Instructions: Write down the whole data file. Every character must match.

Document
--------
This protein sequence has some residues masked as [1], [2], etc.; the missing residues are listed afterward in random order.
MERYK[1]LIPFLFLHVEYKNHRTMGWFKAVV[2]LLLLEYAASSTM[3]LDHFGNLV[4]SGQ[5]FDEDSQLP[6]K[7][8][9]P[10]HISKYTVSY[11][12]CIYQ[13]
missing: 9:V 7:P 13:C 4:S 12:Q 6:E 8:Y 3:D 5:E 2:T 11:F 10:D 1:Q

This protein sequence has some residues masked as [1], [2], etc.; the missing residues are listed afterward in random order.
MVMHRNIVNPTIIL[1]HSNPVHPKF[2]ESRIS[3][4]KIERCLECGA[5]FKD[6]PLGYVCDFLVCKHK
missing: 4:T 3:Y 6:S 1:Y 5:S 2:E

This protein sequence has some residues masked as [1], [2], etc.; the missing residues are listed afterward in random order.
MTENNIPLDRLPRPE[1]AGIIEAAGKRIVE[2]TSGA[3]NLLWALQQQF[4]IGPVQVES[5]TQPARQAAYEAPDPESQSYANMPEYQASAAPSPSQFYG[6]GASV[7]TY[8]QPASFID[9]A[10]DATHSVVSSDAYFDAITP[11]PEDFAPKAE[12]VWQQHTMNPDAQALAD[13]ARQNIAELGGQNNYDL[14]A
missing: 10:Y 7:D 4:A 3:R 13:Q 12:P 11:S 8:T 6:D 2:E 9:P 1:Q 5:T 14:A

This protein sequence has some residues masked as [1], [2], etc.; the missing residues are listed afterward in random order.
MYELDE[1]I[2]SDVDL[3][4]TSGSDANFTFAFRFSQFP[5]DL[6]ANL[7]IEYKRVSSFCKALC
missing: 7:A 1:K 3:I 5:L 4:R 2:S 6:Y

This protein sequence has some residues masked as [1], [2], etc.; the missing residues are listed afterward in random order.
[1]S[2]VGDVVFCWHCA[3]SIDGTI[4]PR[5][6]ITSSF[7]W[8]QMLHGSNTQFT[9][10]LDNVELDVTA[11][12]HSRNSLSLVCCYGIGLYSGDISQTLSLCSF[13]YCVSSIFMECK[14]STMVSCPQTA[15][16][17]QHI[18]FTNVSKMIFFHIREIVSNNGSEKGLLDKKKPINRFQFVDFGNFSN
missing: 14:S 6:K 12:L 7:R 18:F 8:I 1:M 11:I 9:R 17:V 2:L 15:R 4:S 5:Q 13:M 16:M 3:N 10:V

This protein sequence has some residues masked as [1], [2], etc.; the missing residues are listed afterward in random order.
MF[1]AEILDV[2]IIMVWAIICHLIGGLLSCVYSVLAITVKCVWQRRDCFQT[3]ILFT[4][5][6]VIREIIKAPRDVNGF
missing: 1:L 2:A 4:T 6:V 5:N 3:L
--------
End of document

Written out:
This protein sequence has some residues masked as [1], [2], etc.; the missing residues are listed afterward in random order.
MERYK[1]LIPFLFLHVEYKNHRTMGWFKAVV[2]LLLLEYAASSTM[3]LDHFGNLV[4]SGQ[5]FDEDSQLP[6]K[7][8][9]P[10]HISKYTVSY[11][12]CIYQ[13]
missing: 9:V 7:P 13:C 4:S 12:Q 6:E 8:Y 3:D 5:E 2:T 11:F 10:D 1:Q

This protein sequence has some residues masked as [1], [2], etc.; the missing residues are listed afterward in random order.
MVMHRNIVNPTIIL[1]HSNPVHPKF[2]ESRIS[3][4]KIERCLECGA[5]FKD[6]PLGYVCDFLVCKHK
missing: 4:T 3:Y 6:S 1:Y 5:S 2:E

This protein sequence has some residues masked as [1], [2], etc.; the missing residues are listed afterward in random order.
MTENNIPLDRLPRPE[1]AGIIEAAGKRIVE[2]TSGA[3]NLLWALQQQF[4]IGPVQVES[5]TQPARQAAYEAPDPESQSYANMPEYQASAAPSPSQFYG[6]GASV[7]TY[8]QPASFID[9]A[10]DATHSVVSSDAYFDAITP[11]PEDFAPKAE[12]VWQQHTMNPDAQALAD[13]ARQNIAELGGQNNYDL[14]A
missing: 10:Y 7:D 4:A 3:R 13:Q 12:P 11:S 8:T 6:D 2:E 9:P 1:Q 5:T 14:A

This protein sequence has some residues masked as [1], [2], etc.; the missing residues are listed afterward in random order.
MYELDE[1]I[2]SDVDL[3][4]TSGSDANFTFAFRFSQFP[5]DL[6]ANL[7]IEYKRVSSFCKALC
missing: 7:A 1:K 3:I 5:L 4:R 2:S 6:Y

This protein sequence has some residues masked as [1], [2], etc.; the missing residues are listed afterward in random order.
[1]S[2]VGDVVFCWHCA[3]SIDGTI[4]PR[5][6]ITSSF[7]W[8]QMLHGSNTQFT[9][10]LDNVELDVTA[11][12]HSRNSLSLVCCYGIGLYSGDISQTLSLCSF[13]YCVSSIFMECK[14]STMVSCPQTA[15][16][17]QHI[18]FTNVSKMIFFHIREIVSNNGSEKGLLDKKKPINRFQFVDFGNFSN
missing: 14:S 6:K 12:L 7:R 18:F 8:I 1:M 11:I 9:R 17:V 2:L 15:R 4:S 5:Q 13:M 16:M 3:N 10:V

This protein sequence has some residues masked as [1], [2], etc.; the missing residues are listed afterward in random order.
MF[1]AEILDV[2]IIMVWAIICHLIGGLLSCVYSVLAITVKCVWQRRDCFQT[3]ILFT[4][5][6]VIREIIKAPRDVNGF
missing: 1:L 2:A 4:T 6:V 5:N 3:L